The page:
"This little man of poor physique had something of steel in him, something rock like which did not yield to physical powers, however great they might be. And in spite of his unimpressive features, his loincloth and bare body, there was a royalty and a kingliness in him which compelled a willing obeisance from others. Consciously and deliberately meek and humble, yet he was full of power and authority, and he knew it, and at times he was imperious enough, issuing commands which had to be obeyed. His calm, deep eyes would hold one and gently probe into the depths; his voice, clear and limpid, would purr its way into the heart and evoke an emotional response. Whether his audience consisted of one person or 1000, the charm and magnetism of the man passed onto it, and each one had a feeling of communion with the speaker. This feeling had little to do with the mind, though the appeal to the mind was not wholly ignored. But mind and reason definitely had second place.
"This process of 'spellbinding' was not brought about by oratory or the hypnotism of silken phrases. The language was always simple and to the point and seldom was an unnecessary word used. It was the utter sincerity of the man and his personality that gripped; he gave the impression of tremendous inner reserves of power. And one of the most remarkable things about Gandhiji was his capacity to win over, or at least to disarm, his opponents.
"In his own way he had discovered the art of living and had made of his life an artistic whole. Every gesture had meaning and grace, without a false touch. There were no rough edges or sharp corners about him, no trace of vulgarity. Having found an inner peace, he radiated it to others and marched through life's tortuous ways with firm and undaunted step.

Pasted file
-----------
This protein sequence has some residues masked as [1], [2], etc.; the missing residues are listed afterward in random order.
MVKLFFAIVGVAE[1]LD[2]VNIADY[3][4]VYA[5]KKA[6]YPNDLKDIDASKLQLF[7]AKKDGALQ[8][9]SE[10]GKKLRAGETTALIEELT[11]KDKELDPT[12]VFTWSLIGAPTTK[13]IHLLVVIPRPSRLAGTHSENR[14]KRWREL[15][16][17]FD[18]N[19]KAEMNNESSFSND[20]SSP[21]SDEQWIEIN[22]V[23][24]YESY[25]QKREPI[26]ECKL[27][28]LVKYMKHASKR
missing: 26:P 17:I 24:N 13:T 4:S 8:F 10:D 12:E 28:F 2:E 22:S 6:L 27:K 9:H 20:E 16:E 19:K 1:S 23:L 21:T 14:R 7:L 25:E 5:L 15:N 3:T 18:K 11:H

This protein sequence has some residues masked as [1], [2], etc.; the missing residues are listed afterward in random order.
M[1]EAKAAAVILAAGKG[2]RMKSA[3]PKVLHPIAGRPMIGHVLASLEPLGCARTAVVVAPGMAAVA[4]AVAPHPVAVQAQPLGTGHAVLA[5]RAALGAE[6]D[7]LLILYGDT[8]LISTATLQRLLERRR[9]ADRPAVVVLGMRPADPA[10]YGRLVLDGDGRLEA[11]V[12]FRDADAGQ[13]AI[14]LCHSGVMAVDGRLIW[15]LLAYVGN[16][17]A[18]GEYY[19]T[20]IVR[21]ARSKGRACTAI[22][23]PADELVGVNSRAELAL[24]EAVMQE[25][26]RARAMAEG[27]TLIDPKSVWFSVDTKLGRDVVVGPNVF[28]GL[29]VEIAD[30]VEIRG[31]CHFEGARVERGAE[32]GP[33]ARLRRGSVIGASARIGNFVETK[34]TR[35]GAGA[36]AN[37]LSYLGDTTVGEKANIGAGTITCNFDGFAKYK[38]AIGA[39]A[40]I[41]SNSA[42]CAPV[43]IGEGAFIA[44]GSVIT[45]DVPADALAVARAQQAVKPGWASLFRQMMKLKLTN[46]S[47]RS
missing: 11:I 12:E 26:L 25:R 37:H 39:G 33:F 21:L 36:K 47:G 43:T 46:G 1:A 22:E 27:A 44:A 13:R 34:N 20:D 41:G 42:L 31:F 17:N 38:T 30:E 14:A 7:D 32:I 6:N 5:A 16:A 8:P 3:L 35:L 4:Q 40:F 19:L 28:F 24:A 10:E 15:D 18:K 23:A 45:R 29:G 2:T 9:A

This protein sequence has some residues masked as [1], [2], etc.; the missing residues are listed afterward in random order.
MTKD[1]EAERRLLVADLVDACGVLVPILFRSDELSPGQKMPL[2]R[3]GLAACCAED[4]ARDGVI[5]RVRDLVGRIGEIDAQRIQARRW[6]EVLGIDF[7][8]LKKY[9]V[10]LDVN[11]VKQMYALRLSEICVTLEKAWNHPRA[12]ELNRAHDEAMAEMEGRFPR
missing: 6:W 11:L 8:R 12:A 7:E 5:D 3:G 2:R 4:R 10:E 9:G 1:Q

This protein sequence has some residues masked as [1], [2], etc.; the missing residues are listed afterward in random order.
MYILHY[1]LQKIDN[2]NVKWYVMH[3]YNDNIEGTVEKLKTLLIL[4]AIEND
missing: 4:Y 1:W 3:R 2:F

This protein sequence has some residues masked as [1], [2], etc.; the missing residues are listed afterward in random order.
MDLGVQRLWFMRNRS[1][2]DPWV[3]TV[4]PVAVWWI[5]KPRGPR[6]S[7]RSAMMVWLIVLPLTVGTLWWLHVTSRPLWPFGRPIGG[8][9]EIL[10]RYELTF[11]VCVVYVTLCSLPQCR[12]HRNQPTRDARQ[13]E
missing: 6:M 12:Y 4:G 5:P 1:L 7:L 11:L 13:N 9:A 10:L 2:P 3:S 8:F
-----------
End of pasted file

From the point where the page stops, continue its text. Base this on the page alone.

"Gandhiji had pleaded for the adoption of the way of nonviolence, with all the eloquence and persuasive power which he so abundantly possessed. His language had been simple and unadorned, his voice and appearance cool and clear and devoid of all emotion, but behind that outward covering of ice there was the heat of a blazing fire and concentrated passion, and the words he uttered winged their way to the innermost recesses of our minds and hearts, and created a strange ferment there. The way he pointed out was hard and difficult, but it was a brave path, and it seemed to lead to the promised land of freedom.
"Courage is the one sure foundation of character, he had said, without courage there is no morality, no religion, no love. 'One cannot follow truth or love so long as one is subject to fear.'"
By Jewarhalal Nehru (1889-1964)
From: The Spirit of India